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COUNTDOWN TO DEPARTURE IS A DUTY THAT HUSBANDS PLACE ABOVE ALL ELSE

SHARE COUNTDOWN TO DEPARTURE IS A DUTY THAT HUSBANDS PLACE ABOVE ALL ELSE

"Plan on leaving the house at 8:23 a.m.," my husband says before stepping into the shower on a day when we have appointments to keep. I know he picked 8:23 as the departure time instead of a nice rounded 8:20 or 8:25, because he thinks the uneven numbers are more likely to stick in my mind.

For as long as we've been married, that man has seen it as his No. 1 goal in life to guarantee I'm never late for anything. It's the first in a trio of cherished responsibilities that all men (being created equal in the responsibility to be a good husband) bring to marriage. And it takes precedence over No. 2 and No. 3: Don't let your wife injure her vocal chords by talking on the phone too long, and make sure your wife doesn't make any mistakes when she's driving a car you happen to be riding in.Seeing that I don't slow him down is a duty he takes seriously. That's why whenever we're getting ready to go somewhere he finds creative ways to remind me that time does not stand still.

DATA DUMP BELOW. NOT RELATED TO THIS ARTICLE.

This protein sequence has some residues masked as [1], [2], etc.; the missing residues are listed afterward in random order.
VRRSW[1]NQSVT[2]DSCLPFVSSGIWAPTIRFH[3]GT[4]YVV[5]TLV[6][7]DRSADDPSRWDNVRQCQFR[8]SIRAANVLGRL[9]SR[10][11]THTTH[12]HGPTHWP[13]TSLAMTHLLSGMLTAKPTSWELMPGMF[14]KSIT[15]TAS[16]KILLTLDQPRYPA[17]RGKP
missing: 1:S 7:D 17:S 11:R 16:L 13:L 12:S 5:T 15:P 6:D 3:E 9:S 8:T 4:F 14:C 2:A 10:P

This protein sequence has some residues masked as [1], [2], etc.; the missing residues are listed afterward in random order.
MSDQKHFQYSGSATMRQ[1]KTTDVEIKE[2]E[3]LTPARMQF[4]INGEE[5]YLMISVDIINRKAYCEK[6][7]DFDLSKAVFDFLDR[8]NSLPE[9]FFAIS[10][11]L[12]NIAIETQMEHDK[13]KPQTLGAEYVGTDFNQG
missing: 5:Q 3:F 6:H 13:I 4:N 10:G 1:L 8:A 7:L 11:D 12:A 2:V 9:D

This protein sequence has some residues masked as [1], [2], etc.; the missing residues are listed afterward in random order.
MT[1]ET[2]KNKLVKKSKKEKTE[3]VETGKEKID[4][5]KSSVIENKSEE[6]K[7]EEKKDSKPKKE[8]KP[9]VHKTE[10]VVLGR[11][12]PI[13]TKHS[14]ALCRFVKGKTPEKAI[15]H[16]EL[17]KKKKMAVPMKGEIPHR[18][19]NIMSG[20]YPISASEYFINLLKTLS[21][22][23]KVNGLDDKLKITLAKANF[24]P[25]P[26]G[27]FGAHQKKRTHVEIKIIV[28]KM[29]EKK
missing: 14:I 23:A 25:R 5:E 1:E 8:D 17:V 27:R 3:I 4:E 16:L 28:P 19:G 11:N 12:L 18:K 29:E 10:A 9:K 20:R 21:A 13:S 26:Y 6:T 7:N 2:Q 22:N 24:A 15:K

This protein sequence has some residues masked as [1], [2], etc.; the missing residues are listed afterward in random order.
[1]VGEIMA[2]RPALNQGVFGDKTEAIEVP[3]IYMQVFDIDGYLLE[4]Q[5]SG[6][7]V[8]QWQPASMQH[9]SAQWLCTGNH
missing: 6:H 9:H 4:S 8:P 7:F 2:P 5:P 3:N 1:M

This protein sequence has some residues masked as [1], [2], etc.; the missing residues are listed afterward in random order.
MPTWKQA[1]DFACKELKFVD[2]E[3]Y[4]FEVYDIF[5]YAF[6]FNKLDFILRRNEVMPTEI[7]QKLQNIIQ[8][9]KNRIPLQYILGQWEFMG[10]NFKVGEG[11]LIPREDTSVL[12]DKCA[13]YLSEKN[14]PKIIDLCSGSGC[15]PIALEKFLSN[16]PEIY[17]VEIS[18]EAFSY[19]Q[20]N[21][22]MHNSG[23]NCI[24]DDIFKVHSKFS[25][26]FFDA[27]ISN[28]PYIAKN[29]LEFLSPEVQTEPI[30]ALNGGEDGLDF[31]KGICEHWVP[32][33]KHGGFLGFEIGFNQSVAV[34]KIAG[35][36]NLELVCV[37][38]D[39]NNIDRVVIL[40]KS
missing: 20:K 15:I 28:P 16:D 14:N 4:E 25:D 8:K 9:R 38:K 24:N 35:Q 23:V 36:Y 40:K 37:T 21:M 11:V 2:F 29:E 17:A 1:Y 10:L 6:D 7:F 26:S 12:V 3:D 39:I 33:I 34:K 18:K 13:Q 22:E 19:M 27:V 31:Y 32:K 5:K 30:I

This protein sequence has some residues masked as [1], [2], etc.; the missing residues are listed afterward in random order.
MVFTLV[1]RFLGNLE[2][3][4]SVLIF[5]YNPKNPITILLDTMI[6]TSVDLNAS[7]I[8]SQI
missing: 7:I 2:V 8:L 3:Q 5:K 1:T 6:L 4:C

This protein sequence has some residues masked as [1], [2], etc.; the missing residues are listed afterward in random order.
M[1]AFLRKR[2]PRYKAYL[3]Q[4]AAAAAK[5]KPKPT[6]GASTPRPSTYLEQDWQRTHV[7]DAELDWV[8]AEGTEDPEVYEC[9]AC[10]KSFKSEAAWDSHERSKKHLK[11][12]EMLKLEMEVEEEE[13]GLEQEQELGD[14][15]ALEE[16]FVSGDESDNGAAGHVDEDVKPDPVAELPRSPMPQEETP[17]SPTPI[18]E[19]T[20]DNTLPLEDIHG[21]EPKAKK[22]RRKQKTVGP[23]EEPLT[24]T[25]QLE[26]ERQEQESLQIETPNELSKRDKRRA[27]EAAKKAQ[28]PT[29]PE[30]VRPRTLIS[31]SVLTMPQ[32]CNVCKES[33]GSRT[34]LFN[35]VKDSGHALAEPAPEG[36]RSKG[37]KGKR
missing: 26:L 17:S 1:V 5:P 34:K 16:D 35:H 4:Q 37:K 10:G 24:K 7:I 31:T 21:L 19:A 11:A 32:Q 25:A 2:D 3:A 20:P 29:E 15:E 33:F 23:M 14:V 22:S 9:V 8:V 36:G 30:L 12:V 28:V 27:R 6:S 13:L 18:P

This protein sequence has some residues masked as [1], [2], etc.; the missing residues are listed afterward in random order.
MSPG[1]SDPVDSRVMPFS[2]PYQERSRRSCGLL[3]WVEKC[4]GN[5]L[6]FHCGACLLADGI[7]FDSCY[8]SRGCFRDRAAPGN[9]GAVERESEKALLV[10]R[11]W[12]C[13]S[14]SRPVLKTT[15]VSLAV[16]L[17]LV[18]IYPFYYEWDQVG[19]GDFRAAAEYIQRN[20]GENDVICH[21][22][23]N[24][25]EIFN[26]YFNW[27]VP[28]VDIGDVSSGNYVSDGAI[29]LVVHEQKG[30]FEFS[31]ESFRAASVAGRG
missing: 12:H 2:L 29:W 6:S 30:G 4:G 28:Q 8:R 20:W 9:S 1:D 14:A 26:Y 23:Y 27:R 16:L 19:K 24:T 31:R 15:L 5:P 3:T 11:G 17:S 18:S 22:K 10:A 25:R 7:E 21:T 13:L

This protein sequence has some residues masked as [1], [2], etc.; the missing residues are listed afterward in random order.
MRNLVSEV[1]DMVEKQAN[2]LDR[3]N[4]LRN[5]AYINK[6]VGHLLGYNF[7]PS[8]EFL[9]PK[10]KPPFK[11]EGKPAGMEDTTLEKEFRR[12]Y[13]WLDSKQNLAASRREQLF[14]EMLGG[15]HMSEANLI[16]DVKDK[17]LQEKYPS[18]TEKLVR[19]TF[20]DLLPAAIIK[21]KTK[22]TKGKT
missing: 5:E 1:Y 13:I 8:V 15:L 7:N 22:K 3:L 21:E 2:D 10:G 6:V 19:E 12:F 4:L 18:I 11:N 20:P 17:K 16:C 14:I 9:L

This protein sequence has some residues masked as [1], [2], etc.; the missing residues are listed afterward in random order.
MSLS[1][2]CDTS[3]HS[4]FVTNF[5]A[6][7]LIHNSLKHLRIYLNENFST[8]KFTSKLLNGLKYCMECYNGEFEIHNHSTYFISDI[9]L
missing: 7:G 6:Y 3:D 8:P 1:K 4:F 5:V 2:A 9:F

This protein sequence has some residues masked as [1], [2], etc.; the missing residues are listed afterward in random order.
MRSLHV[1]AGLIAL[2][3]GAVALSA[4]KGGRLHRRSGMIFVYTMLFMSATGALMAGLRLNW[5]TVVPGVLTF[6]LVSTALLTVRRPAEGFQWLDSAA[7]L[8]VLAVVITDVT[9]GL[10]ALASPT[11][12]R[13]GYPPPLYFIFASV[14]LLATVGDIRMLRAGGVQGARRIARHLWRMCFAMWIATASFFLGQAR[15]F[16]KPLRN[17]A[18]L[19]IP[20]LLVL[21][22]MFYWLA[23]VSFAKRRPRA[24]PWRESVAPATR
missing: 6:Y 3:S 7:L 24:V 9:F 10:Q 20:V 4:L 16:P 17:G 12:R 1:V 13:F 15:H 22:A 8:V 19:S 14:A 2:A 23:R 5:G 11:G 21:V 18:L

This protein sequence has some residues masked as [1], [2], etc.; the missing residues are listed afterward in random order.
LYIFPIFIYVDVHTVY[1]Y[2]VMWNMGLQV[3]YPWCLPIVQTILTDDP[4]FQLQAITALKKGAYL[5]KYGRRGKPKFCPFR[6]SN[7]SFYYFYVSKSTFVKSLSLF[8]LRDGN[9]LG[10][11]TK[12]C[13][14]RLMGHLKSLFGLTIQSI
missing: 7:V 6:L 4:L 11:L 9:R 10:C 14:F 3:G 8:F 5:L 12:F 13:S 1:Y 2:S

"Honey, it is now exactly eight oh four a.m. Sweetheart, the big hand is now on the one. Darling, the second hand just made a clean sweep around the clock."

Of course I really appreciate his loving concern, and, knowing how important it is for him to be a good husband, I dutifully wait for my turn in the bathroom. While he showers, I make the bed and fix breakfast. While he shaves, I vacuum the house. Then while he eats breakfast, I shower, dress, comb my hair, and put my make-up on. I do the dishes as he knots his tie.

By 8:21, I'm brushing my teeth, and, of course, helpful husband that he is, my man has already begun the two minute count-down. One hundred nineteen, one hundred eighteen, one hundred seventeen seconds left 'til take-off time.

So effective is his encouragement that I'm out the door and sitting in the car at exactly 8:23. And that's when I take out my book. I can probably get two or three chapters read by the time he washes the windshield, checks the tires and changes the oil so we can leave.

Sharon Nauta Steele, West Point, is a homemaker, mother of seven and a free-lance writer.